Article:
In 2003 the VET began Mt Hobson Middle School (www.mthobson.school.nz). It is a private Year 7 – 10 school for 48 children (12 per class). It teaches the NZ curriculum through core classes in Maths, English, Science, Social Studies and Technology. The children also have an hour of guided independent time each morning working on fully cross curricula topic based projects – e.g. Architecture, Flight and Space, Oceans (that set the context for the school). They do 8 projects a year – learn a massive amount in terms of self management, research and academic product skills. They also develop their knowledge base superbly. The afternoon programme is activity based – Art, Music, Sport, Community Learning, Community Service. We work with a broad group of children – from those with fantastically developed all round abilities looking for extension to those who have areas to overcome to set them up for Year 11 and beyond. It is demanding and effective. We have significant data and case studies of generated change and improvement. We also continue to innovate – for instance – a complete rethink going into 2015 with many new start aspects in response to further changes/understandings in education.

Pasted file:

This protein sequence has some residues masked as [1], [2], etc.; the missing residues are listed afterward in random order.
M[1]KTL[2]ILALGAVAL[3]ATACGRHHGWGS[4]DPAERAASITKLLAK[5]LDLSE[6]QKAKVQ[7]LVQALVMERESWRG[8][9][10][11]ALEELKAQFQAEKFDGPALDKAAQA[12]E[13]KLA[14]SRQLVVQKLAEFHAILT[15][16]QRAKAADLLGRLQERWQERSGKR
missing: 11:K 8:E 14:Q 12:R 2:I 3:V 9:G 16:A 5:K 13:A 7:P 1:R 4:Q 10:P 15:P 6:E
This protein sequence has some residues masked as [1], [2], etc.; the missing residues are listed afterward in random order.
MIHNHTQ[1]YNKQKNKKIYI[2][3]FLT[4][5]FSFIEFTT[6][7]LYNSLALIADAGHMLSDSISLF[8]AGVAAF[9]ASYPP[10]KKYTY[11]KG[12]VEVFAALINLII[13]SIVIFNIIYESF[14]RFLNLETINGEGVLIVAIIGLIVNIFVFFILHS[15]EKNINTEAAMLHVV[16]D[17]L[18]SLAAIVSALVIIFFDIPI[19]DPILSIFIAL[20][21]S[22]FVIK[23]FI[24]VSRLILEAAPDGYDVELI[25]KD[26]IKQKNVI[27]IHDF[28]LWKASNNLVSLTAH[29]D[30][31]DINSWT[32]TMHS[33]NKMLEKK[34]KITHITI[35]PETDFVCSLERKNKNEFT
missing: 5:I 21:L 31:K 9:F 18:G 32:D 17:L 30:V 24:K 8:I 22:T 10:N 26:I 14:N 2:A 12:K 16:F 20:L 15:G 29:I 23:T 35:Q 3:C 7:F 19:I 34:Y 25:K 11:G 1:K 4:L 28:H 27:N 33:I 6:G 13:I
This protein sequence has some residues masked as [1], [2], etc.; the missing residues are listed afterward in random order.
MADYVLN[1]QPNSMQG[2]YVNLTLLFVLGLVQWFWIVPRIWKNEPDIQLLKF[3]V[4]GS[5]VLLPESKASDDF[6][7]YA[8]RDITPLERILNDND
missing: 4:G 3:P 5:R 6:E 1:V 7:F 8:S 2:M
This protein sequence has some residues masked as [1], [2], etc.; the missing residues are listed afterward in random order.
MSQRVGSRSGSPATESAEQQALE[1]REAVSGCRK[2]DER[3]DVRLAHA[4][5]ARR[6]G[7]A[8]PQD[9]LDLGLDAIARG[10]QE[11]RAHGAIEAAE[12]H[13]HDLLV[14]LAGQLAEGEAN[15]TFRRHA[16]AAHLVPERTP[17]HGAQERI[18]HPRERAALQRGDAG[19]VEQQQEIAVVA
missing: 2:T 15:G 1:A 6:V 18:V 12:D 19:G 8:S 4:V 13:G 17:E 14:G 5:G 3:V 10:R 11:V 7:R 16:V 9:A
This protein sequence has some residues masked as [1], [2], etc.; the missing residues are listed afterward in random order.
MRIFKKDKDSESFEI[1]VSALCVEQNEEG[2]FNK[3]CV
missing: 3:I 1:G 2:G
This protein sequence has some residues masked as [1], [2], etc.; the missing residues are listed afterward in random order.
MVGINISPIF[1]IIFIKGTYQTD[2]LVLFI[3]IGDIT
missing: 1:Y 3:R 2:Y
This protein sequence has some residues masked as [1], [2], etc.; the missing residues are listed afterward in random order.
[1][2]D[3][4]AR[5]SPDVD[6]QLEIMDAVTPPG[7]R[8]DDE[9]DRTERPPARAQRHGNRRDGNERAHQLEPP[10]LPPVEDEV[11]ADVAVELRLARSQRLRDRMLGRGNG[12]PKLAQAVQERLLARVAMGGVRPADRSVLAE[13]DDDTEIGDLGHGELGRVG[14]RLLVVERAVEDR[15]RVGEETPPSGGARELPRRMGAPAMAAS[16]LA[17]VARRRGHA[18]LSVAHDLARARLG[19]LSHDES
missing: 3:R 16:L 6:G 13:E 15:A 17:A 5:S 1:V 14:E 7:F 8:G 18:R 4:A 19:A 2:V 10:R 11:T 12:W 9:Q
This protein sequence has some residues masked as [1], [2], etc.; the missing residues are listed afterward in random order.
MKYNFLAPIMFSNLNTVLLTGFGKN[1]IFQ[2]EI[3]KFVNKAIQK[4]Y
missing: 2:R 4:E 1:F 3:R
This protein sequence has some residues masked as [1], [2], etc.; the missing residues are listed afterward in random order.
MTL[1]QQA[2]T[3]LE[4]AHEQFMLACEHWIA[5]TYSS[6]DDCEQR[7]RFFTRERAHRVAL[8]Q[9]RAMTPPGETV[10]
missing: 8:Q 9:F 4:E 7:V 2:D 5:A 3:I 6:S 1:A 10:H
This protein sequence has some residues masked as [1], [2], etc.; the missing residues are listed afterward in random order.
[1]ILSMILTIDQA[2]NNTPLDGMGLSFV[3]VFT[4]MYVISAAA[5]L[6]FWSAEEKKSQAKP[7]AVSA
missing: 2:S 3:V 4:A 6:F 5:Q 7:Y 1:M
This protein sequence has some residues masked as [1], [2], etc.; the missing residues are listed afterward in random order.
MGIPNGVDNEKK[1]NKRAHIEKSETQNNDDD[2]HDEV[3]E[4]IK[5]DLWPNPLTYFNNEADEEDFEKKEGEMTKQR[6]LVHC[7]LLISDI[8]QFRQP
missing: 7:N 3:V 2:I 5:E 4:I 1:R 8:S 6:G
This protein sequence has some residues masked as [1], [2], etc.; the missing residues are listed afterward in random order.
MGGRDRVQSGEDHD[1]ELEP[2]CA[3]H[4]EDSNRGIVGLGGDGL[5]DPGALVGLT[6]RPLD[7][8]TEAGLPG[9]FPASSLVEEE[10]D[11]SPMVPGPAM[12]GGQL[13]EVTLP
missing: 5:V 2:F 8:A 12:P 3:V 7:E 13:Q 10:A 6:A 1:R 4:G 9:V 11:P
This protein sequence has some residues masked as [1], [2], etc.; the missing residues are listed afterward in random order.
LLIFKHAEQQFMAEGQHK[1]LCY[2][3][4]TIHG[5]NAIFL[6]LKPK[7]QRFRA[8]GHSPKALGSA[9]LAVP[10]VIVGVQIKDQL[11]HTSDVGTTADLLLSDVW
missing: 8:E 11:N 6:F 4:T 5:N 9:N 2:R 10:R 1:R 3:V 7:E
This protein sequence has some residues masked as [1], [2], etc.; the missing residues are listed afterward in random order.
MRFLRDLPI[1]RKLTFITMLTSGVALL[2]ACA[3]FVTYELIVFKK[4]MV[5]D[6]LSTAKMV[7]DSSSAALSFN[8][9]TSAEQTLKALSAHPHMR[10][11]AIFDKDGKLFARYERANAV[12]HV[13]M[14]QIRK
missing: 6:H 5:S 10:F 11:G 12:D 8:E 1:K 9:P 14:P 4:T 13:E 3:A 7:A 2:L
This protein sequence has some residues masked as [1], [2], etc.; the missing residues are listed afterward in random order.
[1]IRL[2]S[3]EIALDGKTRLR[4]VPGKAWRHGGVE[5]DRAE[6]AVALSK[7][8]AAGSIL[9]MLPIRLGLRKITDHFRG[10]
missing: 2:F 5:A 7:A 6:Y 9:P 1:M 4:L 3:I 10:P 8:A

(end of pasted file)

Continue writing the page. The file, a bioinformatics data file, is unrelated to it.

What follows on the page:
Given that background in 2013 we gained permission from the New Zealand government to take the developed model to Manurewa and begin South Auckland Middle School (SAMS: http://www.southauckland.school.nz/). We had looked for this kind of opportunity before but under past legislation it was not even close to feasible (NB Labour party). We were allowed an establishment period of four and a half months and an establishment fund of $1.3 million dollars (compared to a two year lead in for a State School and at approximately 5% of that model’s establishment cost). We are funded at a decile 3 level on a per student basis each year and, like State schools, have a guaranteed fund during the establishment period. We were not given a zone and there was no certainty that anyone would come. We attracted high quality staff even though the PPTA took out ads in the Education Gazette telling teachers not to work for us (very sporting of them – must have made their members proud). We leased premises and outfitted them to facilitate the tried and tested model from Newmarket.